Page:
Buses, Boats, Boas & Lady Boys? Part II

Day 2: Boats, Beautiful Scenery and …

On the second day of our trip, we actually got to see the beautiful Qiandao Lake.  Qiandao Lake (千岛湖) is actually a huge man-made lake (covers 573 square kilometers or 221 square miles) with literally thousands of islands (the name translates to Thousand Island Lake).  There are 1078 larger islands and thousands of smaller islands.  The islands were once actually the tops of mountains and hills in the region.  However, after a flood in the 1950’s, the Chinese decided to build a dam and hydro-power station on the Xin’an River which created the lake as a reservoir. The lake is know for its clear and clean green and sometimes drinkable waters.

Green water

After an early breakfast at the hotel, it was a short (yet bumpy) bus ride to the main touristy area of the lake, where we were able to board boats to go check out the lake. On the way over, a tour guide told us a lot of facts and interesting tidbits about the lake, in Chinese.  I did, however, understand when he said about 8-10 times that it was a very big lake.

A beautiful day at 千岛湖!

After quick stop to pose for pictures at the little fake waterfall and large gates by the entrance of the tourist area, we boarded three boats to go visit a couple of the islands.  At first when we boarded and asked if we could go upstairs on to the deck of the boat, we were told it would be an extra 30rmb.  When we took off the price had dropped to 20rmb, and about 15 minutes into the ride the extra charge went away, and we allowed upstairs to see the view and take pictures.  Oh, China!

On the boat, zippin' along between the islands.

It was a beautiful morning, and zipping along between the islands, sometimes coming within a couple meters of the land on either side was delightful and relaxing.  We soon stopped at the first island for the day (I was hoping to see at least thousand, but alas, had to settle for three.)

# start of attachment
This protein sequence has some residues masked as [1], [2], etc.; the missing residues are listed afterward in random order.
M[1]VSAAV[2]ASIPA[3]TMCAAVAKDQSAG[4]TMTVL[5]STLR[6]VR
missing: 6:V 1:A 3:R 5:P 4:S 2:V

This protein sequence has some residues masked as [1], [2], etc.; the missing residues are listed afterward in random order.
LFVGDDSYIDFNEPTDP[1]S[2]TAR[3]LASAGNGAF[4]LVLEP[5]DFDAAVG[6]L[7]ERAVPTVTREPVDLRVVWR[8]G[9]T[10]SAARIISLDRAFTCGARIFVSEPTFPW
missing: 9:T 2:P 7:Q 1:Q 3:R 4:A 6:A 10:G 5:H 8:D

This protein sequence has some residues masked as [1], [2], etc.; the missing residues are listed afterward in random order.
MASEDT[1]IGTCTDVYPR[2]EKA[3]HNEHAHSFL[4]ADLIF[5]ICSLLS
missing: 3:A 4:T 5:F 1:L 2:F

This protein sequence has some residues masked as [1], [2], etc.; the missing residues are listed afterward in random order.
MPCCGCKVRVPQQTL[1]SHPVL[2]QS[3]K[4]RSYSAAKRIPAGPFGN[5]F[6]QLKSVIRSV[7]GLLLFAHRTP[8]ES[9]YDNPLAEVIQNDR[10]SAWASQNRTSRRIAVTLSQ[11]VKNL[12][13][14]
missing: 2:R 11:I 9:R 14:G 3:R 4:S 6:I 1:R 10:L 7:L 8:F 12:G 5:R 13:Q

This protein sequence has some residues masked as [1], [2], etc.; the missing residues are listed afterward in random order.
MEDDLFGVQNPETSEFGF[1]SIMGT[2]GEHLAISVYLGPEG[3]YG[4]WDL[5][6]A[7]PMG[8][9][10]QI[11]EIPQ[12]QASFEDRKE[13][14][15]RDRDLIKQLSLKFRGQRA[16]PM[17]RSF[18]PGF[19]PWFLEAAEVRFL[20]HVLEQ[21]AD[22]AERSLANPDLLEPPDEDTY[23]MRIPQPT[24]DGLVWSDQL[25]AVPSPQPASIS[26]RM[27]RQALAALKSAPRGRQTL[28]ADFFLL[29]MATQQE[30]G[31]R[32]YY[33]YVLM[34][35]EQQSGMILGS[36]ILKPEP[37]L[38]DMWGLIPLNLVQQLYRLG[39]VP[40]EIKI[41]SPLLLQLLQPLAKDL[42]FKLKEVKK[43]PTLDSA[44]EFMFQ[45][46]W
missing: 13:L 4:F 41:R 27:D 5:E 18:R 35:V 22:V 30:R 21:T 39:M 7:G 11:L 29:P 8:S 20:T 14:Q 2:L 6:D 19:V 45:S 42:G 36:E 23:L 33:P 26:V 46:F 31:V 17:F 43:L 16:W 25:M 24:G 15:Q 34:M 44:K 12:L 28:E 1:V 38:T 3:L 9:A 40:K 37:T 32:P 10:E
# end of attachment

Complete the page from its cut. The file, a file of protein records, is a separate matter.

Chairlift up the island!

As we got off the boats and walked up a short hill, we found ourselves waiting in line for a chairlift to the top of the island.  Beautiful views, blue skies, wooded areas and short walks through nature were enough to make it worthwhile.  We had about an hour to spend exploring the island before we had to be back on the boats to go to island #2.

View from the top of the island

My Royal Branch Kid Castle coworkers!

The second island of the day was the snake island.  Apparently, when you have over a thousand islands you should create themed islands for the enjoyment of your tourists.  The monkey island sounded like fun to all of us, but it was closed.  (I heard rumors of high waters making it hard to access, monkeys not being friendly to tourists and monkeys swimming away to escape to other islands…)

Snake Art Show = Lady Boys

Upon arrival to the snake island, I heard talk of there being a snake show – complete with “Thai trannies”.  Personally, I did not know what Thai trannies had to do with snakes, but after being underwhelmed by the pit of poisonous snakes 0r the “Venomous Snakes Pool Civilization Ornamental”, I decided to pay the 15rmb to see the snake show.

I did not make up that name! Chinglish.

Upon entering and sitting down in the small outdoor auditorium for the show, we quickly discovered that photos were not allowed.  Holding up a cell phone would get you yelled at by security, and a friend who merely had a camera sitting on her lap was approached by a security guard who took the lens of her camera and turned it away from the stage.  Apparently, the three pretty boys in dresses, high heels, wigs and make-up singing and dancing for us did not like their pictures taken.  We watched them sing and dance without any snakes.  Next another beautiful lady-boy came out and did a duet for us, singing beautifully both the woman and man’s parts of the song in Chinese, his voice changing instantly between the higher and lower sections of the song.

Lots of snakes!

Just as we were beginning to wonder why this was featured on the snake island as a snake show, some Chinese(?) girls (they were actually girls) came out with snakes around their necks for a quick dance.  A 30-second display by a Chinese man and a cobra, another song and dance by the lady-boys and the show was over.  It was rather disappointing, but also quite hilarious.  They certainly managed to get our money!  However, when the show came to an end and we were suddenly allowed to have our pictures taken (for a fee) with the lady-boys, we opted out.

A boa - as promised.

Walking around the island, they had other pits full of a variety of snakes, and a few boa constrictors that you could hold and for a price (as always) have your picture taken with.  A co-worker of mine managed to get one on her shoulders before she let them know she had no interest in paying – and I managed to snap a couple shots before getting pushed out of the way by the woman trying to get us to pay for the opportunity.

I felt bad for the boas, obviously getting way to much human attention.  The one in the picture below was unusually lethargic, I know snakes aren’t the most energetic of creatures, but this one almost seemed dead for part of the time.  As it was picked up, poked, prodded and wrapped around yet another tourists shoulders.

Char with a boa around her neck.